that of the 1,100 species they identified as living in the area, 100 had never been found
anywhere else on the planet. The Star Mountains are also believed to be one of the wettest places on earth, receiving 10,000 milimeter per year. Five, Yucatan Cenotes. The Yucatan Cenotes are
a large cave network located in Mexico. A cenote is a particular type of cave that is formed when
limestone bedrock collapses. Caves are, as you might expect,
some of the most unexplored geographic features on this
planet, because of just how difficult it is to
get inside some of them. Parts of the Yucatan
Cenotes are underwater, which creates additional problems
for potential spelunkers. Even fish seem to know that
underwater caves are bad news, since they’re often left
alone, even by marine life. If the whole idea of an underground cave that nobody has ever been
in isn’t spooky enough, ancient Mayans used to use cenotes just like the ones at Yucatan
for sacrificial offerings. Maybe we should just leave things alone. I really don’t see anything
good coming out of there. Number four, Tsingy De
Bemaraha National Park. Tsingy De Bemaraha National Park is located on the western
edge of Madagascar. Madagascar itself was
undiscovered by Europeans for some time, so being remote is in a way part of Madagascar’s history. The park gets its name from
the Malagasy word tsingy, which means ‘where one
cannot walk barefoot.’ Looking at the bizarrely shaped peaks of the limestone mountains,
it’s easy to imagine a giant doing some sort of balancing
act trying to get across. These limestone peaks
essentially serve as a barrier to exploration, leaving most of the area just as it’s been since
the beginning of time. You may be aware of the area
via the game Civilization IV. Number three, Greenland. Despite being, you know, a country, there are large parts of
Greenland that are unexplored. This is because it’s eight
million square miles, making it the largest
island on the planet, and 80% of that eight million square miles is covered in ice, meaning it
isn’t really super conducive to human travel. This ice is 3,200 meters thick in places, and 400,000 to 800,000 years old. Greenland’s population is only 56,000, so they don’t really need
this massive amount of land. There’s no real incentive to spread out and deal with the terrible conditions. Number two, the Namib Desert. You may want to bring at
least one water bottle if you decide to go
explore the Namib desert, as the region, one of the
most arid in the world, gets only two millimeters of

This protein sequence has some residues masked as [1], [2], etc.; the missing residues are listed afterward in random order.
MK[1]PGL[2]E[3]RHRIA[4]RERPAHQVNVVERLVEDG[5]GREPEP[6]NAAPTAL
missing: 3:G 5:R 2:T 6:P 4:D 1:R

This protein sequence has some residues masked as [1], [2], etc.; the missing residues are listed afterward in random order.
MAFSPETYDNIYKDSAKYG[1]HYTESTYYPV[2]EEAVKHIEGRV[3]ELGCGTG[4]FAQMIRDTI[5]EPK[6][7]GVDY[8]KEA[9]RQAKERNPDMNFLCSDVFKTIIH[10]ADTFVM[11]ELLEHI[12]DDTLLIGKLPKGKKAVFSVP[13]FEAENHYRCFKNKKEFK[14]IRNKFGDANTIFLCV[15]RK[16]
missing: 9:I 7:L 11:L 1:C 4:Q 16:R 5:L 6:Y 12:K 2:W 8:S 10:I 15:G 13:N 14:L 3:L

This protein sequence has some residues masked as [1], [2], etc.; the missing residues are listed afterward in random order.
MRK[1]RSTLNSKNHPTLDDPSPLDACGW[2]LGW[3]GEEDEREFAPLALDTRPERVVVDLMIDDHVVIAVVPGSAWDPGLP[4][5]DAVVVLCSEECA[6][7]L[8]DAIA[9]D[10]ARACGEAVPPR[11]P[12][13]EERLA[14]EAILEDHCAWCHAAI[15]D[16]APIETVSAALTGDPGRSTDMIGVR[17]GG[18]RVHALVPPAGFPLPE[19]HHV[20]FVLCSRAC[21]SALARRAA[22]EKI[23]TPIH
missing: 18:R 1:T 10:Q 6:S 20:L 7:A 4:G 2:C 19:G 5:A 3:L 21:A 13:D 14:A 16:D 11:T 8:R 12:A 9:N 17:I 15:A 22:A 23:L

rain on average every year. It is believed to be the
oldest desert on the planet. The 31,000 square mile area
is almost totally uninhabited with the exception of a few
small indigenous groups. The desert makes up a large part Namibia, which really kind of sucks for them, because it contains almost
nothing besides sand and whatever desert plants
and animals can survive on the most minimal amount
of water you can imagine. Number one, North Sentinel Island. North Sentinel Island tops this list, because of all these places,
it is the one I would most strongly advice against visiting. The island, located in the Bay of Bengal, is the home of the Sentinelese, a group of people who
reject, sometimes violently, any sort of contact
with the outside world. Like the inhabitants of Vale Do Javari, they remain untouched by the modern world. While the island is technically
under Indian jurisdiction, the government leaves the island alone and respects the
Sentinelese apparent desire to simply be left alone by outsiders. The most recent contact anyone
from civilization has made with the Sentinelese
was in January of 2006, when two fishermen
accidentally drifted too close to the island and were
both killed by the tribe. Of course, there are lots of
places people haven’t explored, like most of Antarctica
and the North Pole. But we felt the ones listed in this video were some of the more interesting ones. Now that you’re aware, do you have a burning desire
to visit any of these places? Do you know of any similar
places in the world? Will you ever set shore
on North Sentinel Island? Let me know what you think
in the comments down below. Also, if you enjoyed this video, make sure to leave it a like